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The meme, featuring excerpts from the Feb. 5 State of the Union set to R.E.M.’s hit “Everybody Hurts,” drew the ire of bassist and founding member Mike Mills, who tweeted “Measures have been taken to stop it.” He also urged Twitter CEO Jack Dorsey to “get on this.”
— Mike Mills (@m_millsey) February 15, 2019
According to CNBC, Trump retweeted the approximately two-minute-long video on Friday; by Saturday morning, it was gone.
“This video has been removed in response to a report from the copyright holder,” the tweet said instead.
CNBC reported that an attorney from Universal Music Publishing Group contacted Twitter to have the video removed.
After the incident, many on the right are calling the move “censorship.”
Twitter user @CarpeDonktum, to whom the video was credited, responded to the incident on Twitter.
Blah Blah Blah Blah Blah Rawr Rawr Rawr.
Copyrighted material gets used all the Time on the internet. REM has monetized every video on YouTube where I use their music… This tweet will actually MAKE them money. As to Twitter… they can have all of the $0 I make on it.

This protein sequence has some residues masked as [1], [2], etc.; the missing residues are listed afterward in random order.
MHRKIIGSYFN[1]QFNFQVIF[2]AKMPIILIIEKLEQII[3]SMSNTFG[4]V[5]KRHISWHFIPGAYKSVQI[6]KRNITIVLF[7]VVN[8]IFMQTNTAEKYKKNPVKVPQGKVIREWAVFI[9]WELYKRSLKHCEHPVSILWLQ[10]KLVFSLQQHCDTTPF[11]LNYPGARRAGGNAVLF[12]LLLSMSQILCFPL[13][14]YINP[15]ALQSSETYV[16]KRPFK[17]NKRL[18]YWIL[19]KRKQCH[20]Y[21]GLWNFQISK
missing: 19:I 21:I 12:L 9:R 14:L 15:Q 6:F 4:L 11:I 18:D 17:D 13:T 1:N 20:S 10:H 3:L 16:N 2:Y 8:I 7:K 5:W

— Carpe Donktum🔹 (@CarpeDonktum) February 15, 2019
Conservative pundit Ali Alexander urged Trump, his campaign manager Brad Parscale, and Trump social media manager Dan Scavino to retweet the video, adding “Fight for the internet,” along with an angry emoji face.
Fight for the Internet. 😡
— Ali Alexander (@ali) February 16, 2019
Pundit Jack Posobiec tweeted the video again, saying, “Twitter just censored this video from President Trump’s account. Be a shame if we made it viral again.” He also tweeted, “Keep an eye on the President’s account The new video is on its way More tears incoming…”
Keep an eye on the President’s account
The new video is on its way
More tears incoming…
— Jack Posobiec 🇺🇸 (@JackPosobiec) February 16, 2019
Surely enough, on Saturday afternoon, the president tweeted the video again, still featuring the disgruntled faced of politicians like Sen. Kamala Harris (D-Calif.) and Sen. Kirsten Gillibrand (D-NY)— but this time, with the backing of Lee Greenwood’s “Proud to be an American.”
— Donald J. Trump (@realDonaldTrump) February 16, 2019
Ellen Ioanes is the FOIA reporter at the Daily Dot, where she covers U.S. politics. She is a graduate of Columbia Journalism School, and her work has appeared in the Guardian, the Center for Public Integrity, HuffPost India, and more.